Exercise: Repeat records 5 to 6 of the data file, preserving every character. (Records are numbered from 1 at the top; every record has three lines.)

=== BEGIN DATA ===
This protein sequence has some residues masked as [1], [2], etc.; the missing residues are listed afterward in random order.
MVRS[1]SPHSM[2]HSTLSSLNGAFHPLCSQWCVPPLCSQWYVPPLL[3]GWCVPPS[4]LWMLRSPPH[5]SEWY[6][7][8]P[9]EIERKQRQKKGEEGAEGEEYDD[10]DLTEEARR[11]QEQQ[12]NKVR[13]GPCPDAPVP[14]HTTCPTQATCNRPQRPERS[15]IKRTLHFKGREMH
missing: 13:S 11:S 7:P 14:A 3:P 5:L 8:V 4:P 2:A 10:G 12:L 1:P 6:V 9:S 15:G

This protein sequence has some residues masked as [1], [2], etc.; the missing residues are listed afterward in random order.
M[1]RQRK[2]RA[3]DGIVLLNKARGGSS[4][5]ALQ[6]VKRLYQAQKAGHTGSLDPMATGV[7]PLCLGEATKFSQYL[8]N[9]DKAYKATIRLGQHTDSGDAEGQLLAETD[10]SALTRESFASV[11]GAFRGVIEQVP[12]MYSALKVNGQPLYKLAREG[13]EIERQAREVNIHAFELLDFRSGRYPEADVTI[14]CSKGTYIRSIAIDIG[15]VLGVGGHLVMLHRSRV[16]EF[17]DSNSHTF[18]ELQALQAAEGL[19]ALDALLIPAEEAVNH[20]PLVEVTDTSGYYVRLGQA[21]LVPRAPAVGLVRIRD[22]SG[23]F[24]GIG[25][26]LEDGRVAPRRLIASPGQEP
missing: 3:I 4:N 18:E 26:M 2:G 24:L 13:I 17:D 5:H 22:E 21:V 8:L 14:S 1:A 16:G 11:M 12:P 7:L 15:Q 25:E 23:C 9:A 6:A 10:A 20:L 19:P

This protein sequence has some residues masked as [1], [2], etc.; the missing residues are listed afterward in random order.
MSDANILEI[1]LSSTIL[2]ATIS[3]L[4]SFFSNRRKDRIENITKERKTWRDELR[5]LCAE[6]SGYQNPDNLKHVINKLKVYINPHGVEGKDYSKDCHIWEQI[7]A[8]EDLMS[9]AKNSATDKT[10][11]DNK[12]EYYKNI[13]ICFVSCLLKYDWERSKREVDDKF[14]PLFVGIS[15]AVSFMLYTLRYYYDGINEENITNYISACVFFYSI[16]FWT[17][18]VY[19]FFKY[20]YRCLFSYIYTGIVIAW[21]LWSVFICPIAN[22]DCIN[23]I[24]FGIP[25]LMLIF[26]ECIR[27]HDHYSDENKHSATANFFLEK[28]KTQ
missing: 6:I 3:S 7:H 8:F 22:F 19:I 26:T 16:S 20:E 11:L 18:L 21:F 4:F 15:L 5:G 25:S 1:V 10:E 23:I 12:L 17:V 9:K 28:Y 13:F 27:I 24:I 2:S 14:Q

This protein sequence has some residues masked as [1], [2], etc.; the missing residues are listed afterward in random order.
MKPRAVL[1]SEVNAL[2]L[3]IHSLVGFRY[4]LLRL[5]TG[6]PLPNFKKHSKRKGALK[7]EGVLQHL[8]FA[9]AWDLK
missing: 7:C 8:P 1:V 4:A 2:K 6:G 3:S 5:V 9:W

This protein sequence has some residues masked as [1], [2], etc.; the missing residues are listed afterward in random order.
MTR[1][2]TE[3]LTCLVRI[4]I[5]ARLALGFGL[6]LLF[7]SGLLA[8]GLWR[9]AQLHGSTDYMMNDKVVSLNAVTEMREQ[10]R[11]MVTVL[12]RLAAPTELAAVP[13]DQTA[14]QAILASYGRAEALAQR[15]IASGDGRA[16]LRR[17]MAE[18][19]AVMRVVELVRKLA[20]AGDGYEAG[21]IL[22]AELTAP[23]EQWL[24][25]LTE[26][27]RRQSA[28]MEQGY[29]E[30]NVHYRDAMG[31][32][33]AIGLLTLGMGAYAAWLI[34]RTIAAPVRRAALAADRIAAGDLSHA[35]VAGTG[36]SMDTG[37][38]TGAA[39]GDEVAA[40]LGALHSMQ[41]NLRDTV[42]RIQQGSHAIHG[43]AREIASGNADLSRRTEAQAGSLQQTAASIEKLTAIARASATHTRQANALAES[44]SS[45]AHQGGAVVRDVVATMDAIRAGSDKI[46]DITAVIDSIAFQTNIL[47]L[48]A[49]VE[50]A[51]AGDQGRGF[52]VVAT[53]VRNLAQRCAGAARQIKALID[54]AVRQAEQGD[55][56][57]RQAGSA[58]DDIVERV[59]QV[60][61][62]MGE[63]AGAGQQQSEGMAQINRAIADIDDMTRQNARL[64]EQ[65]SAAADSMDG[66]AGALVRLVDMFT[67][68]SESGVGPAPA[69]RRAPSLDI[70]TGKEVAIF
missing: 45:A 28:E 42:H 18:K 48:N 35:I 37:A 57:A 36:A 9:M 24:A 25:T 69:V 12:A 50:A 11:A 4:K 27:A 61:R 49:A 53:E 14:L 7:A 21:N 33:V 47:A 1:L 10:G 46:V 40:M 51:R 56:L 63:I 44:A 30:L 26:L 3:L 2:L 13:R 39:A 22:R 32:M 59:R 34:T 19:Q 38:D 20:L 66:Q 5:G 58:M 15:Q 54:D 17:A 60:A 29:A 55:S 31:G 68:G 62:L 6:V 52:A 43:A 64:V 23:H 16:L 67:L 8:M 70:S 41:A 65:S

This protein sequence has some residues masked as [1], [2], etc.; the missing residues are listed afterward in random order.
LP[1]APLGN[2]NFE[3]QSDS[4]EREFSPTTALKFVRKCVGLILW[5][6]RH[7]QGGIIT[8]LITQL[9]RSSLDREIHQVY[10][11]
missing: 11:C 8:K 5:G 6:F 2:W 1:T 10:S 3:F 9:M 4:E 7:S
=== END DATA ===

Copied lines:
This protein sequence has some residues masked as [1], [2], etc.; the missing residues are listed afterward in random order.
MTR[1][2]TE[3]LTCLVRI[4]I[5]ARLALGFGL[6]LLF[7]SGLLA[8]GLWR[9]AQLHGSTDYMMNDKVVSLNAVTEMREQ[10]R[11]MVTVL[12]RLAAPTELAAVP[13]DQTA[14]QAILASYGRAEALAQR[15]IASGDGRA[16]LRR[17]MAE[18][19]AVMRVVELVRKLA[20]AGDGYEAG[21]IL[22]AELTAP[23]EQWL[24][25]LTE[26][27]RRQSA[28]MEQGY[29]E[30]NVHYRDAMG[31][32][33]AIGLLTLGMGAYAAWLI[34]RTIAAPVRRAALAADRIAAGDLSHA[35]VAGTG[36]SMDTG[37][38]TGAA[39]GDEVAA[40]LGALHSMQ[41]NLRDTV[42]RIQQGSHAIHG[43]AREIASGNADLSRRTEAQAGSLQQTAASIEKLTAIARASATHTRQANALAES[44]SS[45]AHQGGAVVRDVVATMDAIRAGSDKI[46]DITAVIDSIAFQTNIL[47]L[48]A[49]VE[50]A[51]AGDQGRGF[52]VVAT[53]VRNLAQRCAGAARQIKALID[54]AVRQAEQGD[55][56][57]RQAGSA[58]DDIVERV[59]QV[60][61][62]MGE[63]AGAGQQQSEGMAQINRAIADIDDMTRQNARL[64]EQ[65]SAAADSMDG[66]AGALVRLVDMFT[67][68]SESGVGPAPA[69]RRAPSLDI[70]TGKEVAIF
missing: 45:A 28:E 42:H 18:K 48:N 35:I 37:A 57:A 36:A 9:M 24:A 25:T 69:V 12:A 50:A 11:A 4:K 27:A 61:R 49:A 53:E 14:L 7:A 21:N 33:V 47:A 1:L 10:G 46:V 40:M 51:R 56:L 63:I 44:A 30:L 26:L 3:L 2:L 13:R 39:A 22:R 32:M 59:R 34:T 19:Q 38:D 20:L 66:Q 5:G 58:M 15:Q 54:D 17:A 60:A 29:A 55:S 31:G 68:G 62:L 6:V 52:A 43:A 64:V 23:H 16:L 67:L 8:M 70:S 41:A 65:S

This protein sequence has some residues masked as [1], [2], etc.; the missing residues are listed afterward in random order.
LP[1]APLGN[2]NFE[3]QSDS[4]EREFSPTTALKFVRKCVGLILW[5][6]RH[7]QGGIIT[8]LITQL[9]RSSLDREIHQVY[10][11]
missing: 11:C 8:K 5:G 6:F 2:W 1:T 10:S 3:F 9:M 4:E 7:S